At the same time, the two cultures did mingle to produce much of the cultural richness of Texas. The Anglo influence on Mexicans in Texas has been great; the imprint of the Latin marks the state’s political institutions, language, economy, architecture, and customs. The Mexicans brought the Longhorn and the first brand—the three Christian crosses of Cortez. Everything the Texas cowboy used, except his six-gun, came from the Mexican vaquero: terminology, clothing, utensils, equipment. The first Texas homestead law, enacted in 1839, was patterned after the Mexican version. Irrigation practices, geographical names, adobe architecture, and the first goats, pigs, horses, hoes, wheels, peaches, olives, plows, and cottonseed all came from Spanish and Mexican settlers.
Uniting the Latin and Anglo cultures in those days would have been as difficult as combining their neighborhoods today, and for the same reasons. One was the language barrier. In addition, Mexicans knew little of Anglo law or self-government, Catholics and Protestants barely tolerated each other in the nineteenth century, and even though many Mexicans had worked under a peonage system, most were violently opposed to slavery. These differences produced cultural shocks, not unlike those in the Middle East. For many Mexicans the Texas War of Independence and the U.S.—Mexican War of 1846 remained for decades bitter and humiliating memories. There was a vaguely expressed feeling among Mexicans that the Anglos had taken their land. That grand tourist shrine and symbol of liberty, the Alamo, was not popular in San Antonio’s huge barrio, El West Side.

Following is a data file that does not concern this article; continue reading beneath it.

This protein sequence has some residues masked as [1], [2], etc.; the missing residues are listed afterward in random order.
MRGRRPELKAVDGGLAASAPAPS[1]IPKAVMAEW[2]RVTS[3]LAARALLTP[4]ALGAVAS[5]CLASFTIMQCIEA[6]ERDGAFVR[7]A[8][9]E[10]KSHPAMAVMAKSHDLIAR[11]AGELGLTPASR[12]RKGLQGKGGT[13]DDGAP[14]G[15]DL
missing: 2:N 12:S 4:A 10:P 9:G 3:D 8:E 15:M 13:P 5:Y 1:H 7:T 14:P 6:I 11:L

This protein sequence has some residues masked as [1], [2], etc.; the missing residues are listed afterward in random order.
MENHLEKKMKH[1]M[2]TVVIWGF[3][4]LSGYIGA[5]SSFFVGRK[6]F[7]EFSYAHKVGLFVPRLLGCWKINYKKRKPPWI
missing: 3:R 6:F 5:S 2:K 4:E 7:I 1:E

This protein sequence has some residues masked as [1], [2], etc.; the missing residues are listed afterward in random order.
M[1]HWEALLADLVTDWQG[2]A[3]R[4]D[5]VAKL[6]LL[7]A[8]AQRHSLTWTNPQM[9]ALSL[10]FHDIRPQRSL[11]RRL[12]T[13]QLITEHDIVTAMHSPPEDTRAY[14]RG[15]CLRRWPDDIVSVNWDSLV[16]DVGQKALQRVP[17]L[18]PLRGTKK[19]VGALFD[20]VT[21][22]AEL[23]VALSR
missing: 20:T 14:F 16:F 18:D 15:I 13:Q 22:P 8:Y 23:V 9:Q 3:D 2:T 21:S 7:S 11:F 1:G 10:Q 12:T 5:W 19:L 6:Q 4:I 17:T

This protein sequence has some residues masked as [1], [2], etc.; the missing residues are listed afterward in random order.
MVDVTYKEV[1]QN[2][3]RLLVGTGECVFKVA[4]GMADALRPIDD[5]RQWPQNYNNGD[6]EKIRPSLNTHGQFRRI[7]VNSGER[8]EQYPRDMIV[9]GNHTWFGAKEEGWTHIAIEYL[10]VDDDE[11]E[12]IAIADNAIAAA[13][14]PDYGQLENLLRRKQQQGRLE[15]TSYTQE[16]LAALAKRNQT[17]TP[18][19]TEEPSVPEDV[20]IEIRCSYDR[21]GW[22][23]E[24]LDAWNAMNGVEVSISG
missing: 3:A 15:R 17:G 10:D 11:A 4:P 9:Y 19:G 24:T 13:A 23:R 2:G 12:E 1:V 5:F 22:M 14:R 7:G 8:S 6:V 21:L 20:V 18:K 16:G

El West Side is the urban equivalent of the colonia in the Southwest’s small towns—the other side of the tracks, where Mexican communities grew up because of nearby industries or cheap land or lower rents. Although the urban center of San Antonio was settled by Spanish soldiers and priests, it has been the Anglo power base since the coming of the German immigrants in the 1840s. El West Side is the geographical and spiritual home of the Mexican in San Antonio, as are Loma in East Austin, Quinto in Houston, Segundo in El Paso, and El West Side in Denver.
The history of Texas is the history of Anglo and Mexican together, inseparable, but mixing usually only a little, like oil and water. Today one in four Texans is of Mexican descent, and their numbers are increasing every year. To understand the life of Walter Martínez, American, is to understand much of the cultural history and future direction of Texas. And to understand Walter, we must begin south of the Rio Grande, in Mexico.
On a beautiful day Pedro Martínez and his family left the state of Jalisco for a new home, far to the north, in the United States. They left in a hurry, as did so many others. Four years of revolution had made living in Mexico impossible. The Martínez family had felt the shock waves of the revolution more than the other villagers at Hacienda de Languillo. One day in 1905 Pedro had been overseeing the field-workers as always. The next he was gone, conscripted into the Mexican army, not to return home for five years. Those were terrible times for the Martínez family, but the owner of the hacienda, their patron, was understanding and friends brought food and clothing and helped